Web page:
Sensors and tags are extremely important on a jobsite and can help improve the way you measure your data. Sensors can monitor site conditions, enhance your equipment, improve material management, empower better facility management, and improve worker safety.

Sensors and tags, especially wearables, collect data about the jobsite that can help you keep an eye on safety, the status and productivity of certain equipment, and more. 

There are many different sensors and tags available on the market today. Two that you may want to explore more include Awair and Tenna.  


Awair focuses on improving indoor air quality by gaining insight into the quality of air within just a few minutes. With Omni, the company’s intelligent air quality monitoring system, you can track environmental factors such as Temperature, Humidity, CO2, or PM2.5. Building owners, managers, and others can use this data to optimize wellness on site. 


Tenna offers various tracking devices that leverage different types of technology to gather asset data for everything in a mixed construction fleet, such as heavy equipment, trucks, or small tools. These Internet of Things (IoT) devices collect real-time information that is accessible on Tenna’s cloud-based total equipment management platform to help contractors make informed business decisions while enabling field, shop and office staff to streamline visibility and communication and work more efficiently with accurate information. 

4: Wearables 

Investing in wearables can help your team and improve many workflows. This technology comes in many forms, though many people are most familiar with smartwatches or pedometers.

Wearables can track your vital signs, tell you about how much you walked today, and even give you insight into how much sleep you got last night.

Listen: Digital Builder Ep 26: Wearable Technology in Construction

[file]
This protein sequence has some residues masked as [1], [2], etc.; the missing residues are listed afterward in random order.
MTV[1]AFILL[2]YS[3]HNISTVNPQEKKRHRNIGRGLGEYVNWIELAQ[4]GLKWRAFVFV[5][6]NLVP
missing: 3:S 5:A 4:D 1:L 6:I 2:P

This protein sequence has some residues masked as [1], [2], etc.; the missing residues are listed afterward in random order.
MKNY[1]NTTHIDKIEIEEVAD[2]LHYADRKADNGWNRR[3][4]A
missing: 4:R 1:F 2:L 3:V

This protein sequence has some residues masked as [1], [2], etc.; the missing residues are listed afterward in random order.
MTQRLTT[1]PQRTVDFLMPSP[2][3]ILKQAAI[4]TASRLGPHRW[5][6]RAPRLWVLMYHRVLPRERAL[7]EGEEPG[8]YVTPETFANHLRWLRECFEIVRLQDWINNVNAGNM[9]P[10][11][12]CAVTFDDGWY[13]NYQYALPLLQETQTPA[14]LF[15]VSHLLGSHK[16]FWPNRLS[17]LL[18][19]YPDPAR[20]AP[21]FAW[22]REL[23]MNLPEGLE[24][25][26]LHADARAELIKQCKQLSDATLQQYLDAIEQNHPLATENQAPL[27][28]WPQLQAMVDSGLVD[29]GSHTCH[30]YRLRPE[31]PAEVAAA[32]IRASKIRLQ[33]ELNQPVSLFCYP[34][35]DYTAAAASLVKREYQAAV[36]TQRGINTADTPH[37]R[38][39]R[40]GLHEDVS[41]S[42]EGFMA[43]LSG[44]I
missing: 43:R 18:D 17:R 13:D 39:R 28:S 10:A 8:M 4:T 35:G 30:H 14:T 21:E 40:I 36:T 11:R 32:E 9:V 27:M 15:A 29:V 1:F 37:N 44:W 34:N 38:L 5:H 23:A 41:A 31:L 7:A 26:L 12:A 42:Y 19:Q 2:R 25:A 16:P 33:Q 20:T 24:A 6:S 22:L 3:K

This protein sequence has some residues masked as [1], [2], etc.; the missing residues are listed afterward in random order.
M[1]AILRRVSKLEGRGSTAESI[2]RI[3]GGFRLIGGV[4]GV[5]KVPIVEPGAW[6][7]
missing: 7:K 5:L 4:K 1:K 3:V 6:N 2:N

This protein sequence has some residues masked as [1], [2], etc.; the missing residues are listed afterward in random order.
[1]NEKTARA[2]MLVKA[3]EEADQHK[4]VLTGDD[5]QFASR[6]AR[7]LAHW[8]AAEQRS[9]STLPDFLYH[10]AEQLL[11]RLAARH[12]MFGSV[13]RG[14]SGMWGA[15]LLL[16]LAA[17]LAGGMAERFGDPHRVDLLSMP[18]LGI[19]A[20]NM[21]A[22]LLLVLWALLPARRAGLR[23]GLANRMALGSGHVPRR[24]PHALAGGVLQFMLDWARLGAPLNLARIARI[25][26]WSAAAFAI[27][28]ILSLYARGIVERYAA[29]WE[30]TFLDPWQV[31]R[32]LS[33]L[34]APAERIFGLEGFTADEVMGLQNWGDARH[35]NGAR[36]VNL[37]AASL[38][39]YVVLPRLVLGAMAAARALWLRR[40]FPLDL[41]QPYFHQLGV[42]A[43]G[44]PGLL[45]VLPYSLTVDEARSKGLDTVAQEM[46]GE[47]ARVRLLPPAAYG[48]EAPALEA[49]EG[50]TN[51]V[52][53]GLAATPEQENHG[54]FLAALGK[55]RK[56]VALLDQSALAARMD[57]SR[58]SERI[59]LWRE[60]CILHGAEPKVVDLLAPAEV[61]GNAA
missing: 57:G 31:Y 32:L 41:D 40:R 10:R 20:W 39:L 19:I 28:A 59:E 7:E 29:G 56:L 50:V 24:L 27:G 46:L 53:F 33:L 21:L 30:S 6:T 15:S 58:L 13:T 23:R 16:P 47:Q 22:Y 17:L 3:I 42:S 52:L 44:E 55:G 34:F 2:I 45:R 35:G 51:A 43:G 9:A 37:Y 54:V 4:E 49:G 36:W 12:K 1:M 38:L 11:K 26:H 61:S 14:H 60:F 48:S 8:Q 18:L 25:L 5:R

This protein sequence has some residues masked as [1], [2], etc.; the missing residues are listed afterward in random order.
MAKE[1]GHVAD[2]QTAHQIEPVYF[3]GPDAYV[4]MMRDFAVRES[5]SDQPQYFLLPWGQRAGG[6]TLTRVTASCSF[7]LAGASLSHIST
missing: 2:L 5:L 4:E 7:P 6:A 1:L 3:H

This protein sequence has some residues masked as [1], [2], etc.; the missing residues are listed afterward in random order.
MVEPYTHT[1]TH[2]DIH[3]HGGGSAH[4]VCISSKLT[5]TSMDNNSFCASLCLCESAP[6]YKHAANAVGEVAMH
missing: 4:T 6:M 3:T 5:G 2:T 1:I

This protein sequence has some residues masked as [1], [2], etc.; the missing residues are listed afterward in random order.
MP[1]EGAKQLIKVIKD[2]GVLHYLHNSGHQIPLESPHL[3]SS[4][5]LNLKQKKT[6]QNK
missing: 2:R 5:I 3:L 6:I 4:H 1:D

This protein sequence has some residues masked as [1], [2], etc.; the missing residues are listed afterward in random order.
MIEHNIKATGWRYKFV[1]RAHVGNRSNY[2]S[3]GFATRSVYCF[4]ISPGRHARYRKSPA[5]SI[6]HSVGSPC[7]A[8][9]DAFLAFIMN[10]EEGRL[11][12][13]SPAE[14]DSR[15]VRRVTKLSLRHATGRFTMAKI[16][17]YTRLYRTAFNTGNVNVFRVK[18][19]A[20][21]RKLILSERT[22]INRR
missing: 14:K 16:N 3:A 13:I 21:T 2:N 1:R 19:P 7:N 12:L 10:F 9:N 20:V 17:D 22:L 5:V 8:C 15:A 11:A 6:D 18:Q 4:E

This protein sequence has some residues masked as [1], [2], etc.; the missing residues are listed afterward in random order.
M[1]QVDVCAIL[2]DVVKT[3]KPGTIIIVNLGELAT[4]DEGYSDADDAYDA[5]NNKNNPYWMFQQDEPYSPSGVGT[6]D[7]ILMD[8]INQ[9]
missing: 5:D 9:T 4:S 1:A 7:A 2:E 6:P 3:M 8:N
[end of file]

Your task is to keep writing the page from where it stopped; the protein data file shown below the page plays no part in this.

The technology has also been extended into the field of construction, helping to keep workers safer. They can make jobsites more accessible to people and improve efficiency, so that jobs are done on time.  

Wearables collect data, so you can review that information and take action to improve the safety of your jobsite or improve the workflow of a particular job.  


RealWear designs original, head-mounted wearable devices. These devices are completely hands-free, making it easy to connect frontline workers to the information they need to complete their job tasks. The devices instantly deliver information, like IoT data, so it is available when needed.

It is connected with WiFi and Bluetooth, has sound recording and speakers, and a small screen to deliver information to the wearer. All of this happens in a device that easily snaps onto a hardhat. 

XYZ Reality  

XYZ Reality focuses on Engineering-Grade Augmented Reality (AR). Its wearable technology enables construction teams to view and position BIM on-site to 5-millimeter accuracy, reducing the likelihood of build errors and rework.

As an all-in-one, fully managed service, XYZ Reality’s Cloud platform works with the Atom headset (an Engineering Grade AR headset).  


WakeCap assists HSE teams on construction sites in three ways: remotely ensure PPE compliance (all workers are wearing their hard hats) in real time, react to evacuation or medical emergencies and reduce time to resolution, and accurately investigate and analyze incidents with automatic location and event driven data.

As Tech Evolves, So Will Construction 

The reality is that technology will continue to have an impact on the way work is done in the construction industry. While not every technology will stick around, augmented reality, safety wearables, sensors, laser scanners, and other kinds of tools are going to continue to find their place into the industry and into your workflows.  

Jeremy Wallin

As Manager of Strategic Alliances and Partnerships at Autodesk, Jeremy has been instrumental in driving market presence and sales revenue for nearly a decade. His expertise lies in aiding both budding software startups and established Fortune 1000 companies in their growth journeys. Jeremy joined Autodesk 2018, following the acquisition of PlanGrid. He has since been at the forefront of managing go-to-market strategies, overseeing the Autodesk Build App Gallery, and fostering ecosystem growth. He currently collaborates with over 275 integration partners at Autodesk Construction Cloud, ensuring seamless operations and strategic alignment. Passionate about enabling growth, Jeremy's focus extends beyond business objectives to helping customers maximize their data utility. His commitment to customer success is reflected in his continuous efforts to provide innovative solutions that allow construction teams to do more with their data.